Morrow, Gardner and the two other suspects, 19-year old Andrew Abbott and 24-year old Brandon Harrelson, allegedly took $20 and meth from the victim.  At some point, the four allegedly removed Talley’s clothes and disposed of some of their own clothing.  The sheriff believes they did so to destroy evidence.

Authorities say the suspects then left the state, heading for the Jackson, Mississippi area.  After making their way back into Florida, there were arrested in the Gainesville area.

One or more of the suspects told friends or relatives what happened, detectives said.  Authorities interviewed those acquaintances.

Morrow, Gardner, Abbott and Harrelson are charged with robbery and first-degree murder.  They will be transported from Alachua County to the Hernando County Jail.

Why Is Child Abuse So Hard To Get Over?

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Ark of Hope for Children

Ark of Hope for Children

Ark of Hope for Children is empowering advocates and donors to bring care and awareness to those victimized as children by human trafficking, child abuse and bullying.  Ark of Hope is a human rights umbrella organization using a trauma informed approach to serve survivors through our various programs.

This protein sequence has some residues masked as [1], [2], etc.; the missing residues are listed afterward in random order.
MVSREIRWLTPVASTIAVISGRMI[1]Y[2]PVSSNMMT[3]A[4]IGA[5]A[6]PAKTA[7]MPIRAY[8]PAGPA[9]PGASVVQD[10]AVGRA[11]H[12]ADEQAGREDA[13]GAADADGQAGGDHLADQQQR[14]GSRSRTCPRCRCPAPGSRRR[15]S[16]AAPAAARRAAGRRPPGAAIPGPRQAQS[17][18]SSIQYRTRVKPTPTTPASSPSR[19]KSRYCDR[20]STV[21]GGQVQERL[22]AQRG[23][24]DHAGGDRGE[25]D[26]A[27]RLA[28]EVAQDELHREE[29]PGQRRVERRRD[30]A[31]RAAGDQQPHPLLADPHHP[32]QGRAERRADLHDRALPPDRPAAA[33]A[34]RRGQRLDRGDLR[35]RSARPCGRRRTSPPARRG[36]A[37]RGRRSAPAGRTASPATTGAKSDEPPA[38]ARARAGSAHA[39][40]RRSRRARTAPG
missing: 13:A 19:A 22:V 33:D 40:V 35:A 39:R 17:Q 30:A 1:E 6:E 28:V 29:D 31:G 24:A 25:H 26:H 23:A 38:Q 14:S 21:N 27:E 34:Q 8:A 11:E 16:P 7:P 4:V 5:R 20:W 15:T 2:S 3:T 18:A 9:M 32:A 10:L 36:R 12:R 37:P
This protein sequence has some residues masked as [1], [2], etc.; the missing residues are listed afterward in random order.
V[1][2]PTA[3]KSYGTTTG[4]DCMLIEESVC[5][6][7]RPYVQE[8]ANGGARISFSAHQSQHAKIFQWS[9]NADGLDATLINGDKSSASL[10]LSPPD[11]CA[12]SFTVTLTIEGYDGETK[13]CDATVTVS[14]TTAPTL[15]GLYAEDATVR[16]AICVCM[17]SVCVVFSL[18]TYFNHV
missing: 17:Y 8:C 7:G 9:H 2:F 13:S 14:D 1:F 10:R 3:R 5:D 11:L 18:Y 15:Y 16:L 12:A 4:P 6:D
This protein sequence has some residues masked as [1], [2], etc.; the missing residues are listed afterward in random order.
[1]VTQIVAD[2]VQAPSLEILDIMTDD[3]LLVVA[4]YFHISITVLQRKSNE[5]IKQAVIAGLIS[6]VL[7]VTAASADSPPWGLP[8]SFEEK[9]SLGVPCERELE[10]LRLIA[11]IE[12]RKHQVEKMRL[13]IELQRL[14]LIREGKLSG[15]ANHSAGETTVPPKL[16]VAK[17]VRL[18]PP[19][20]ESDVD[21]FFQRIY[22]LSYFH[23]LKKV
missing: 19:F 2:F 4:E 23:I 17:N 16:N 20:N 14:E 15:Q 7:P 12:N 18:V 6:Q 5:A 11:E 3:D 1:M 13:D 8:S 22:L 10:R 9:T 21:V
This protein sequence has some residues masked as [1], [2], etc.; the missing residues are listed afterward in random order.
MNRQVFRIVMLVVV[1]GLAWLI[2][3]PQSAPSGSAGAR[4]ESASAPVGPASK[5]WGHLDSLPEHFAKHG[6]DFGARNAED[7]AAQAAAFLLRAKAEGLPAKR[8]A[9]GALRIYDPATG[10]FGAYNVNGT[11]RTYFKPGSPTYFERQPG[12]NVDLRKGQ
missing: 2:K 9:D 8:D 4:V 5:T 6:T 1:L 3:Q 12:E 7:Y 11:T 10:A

This approach acknowledges that traumatized people often respond to daily life quite differently even years after their traumatic experiences ended.  If we can address their trauma, we can change lives.  Unconditional love, understanding and mentoring support can empower victims to mold the challenges of their past into hope filled futures as thriving survivors.

Statistics we have gathered about child trafficking, child abuse and bullying show that intervention is highly needed.  Click the links above to the latest statistics or click on our programs below that highlight our efforts to mobilize lighthouses of hope for survivors throughout the U.S. and beyond.

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2015 TOP-RATED NONPROFIT
  • Average victims age is 11 to 14
  • Average life span of a victim is 3 to 7 years
  • This year alone 10,000,000 Children, 13 years of age and up will contract at least one(1) or more STI or STD in the United States.
  • There are at least 2,000,000 run-aways every year.
  • 1 out of every 6 run-aways will fall into Child Sex traffickers hands, and that translates to 16.667%, so out of 2,000,000 runaways 333,340 Children will be raped

Youth Overdose Deaths Up In 35 States

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In a world with no morals, the first thing to become extinct will be mentors and role-models.

Lack of Responsibility for one’s own actions, and Lack of Respect for Laws and Law Enforcement by a large percentage of adults is having a very negative impact on teenagers, and is already taking a heavy toll.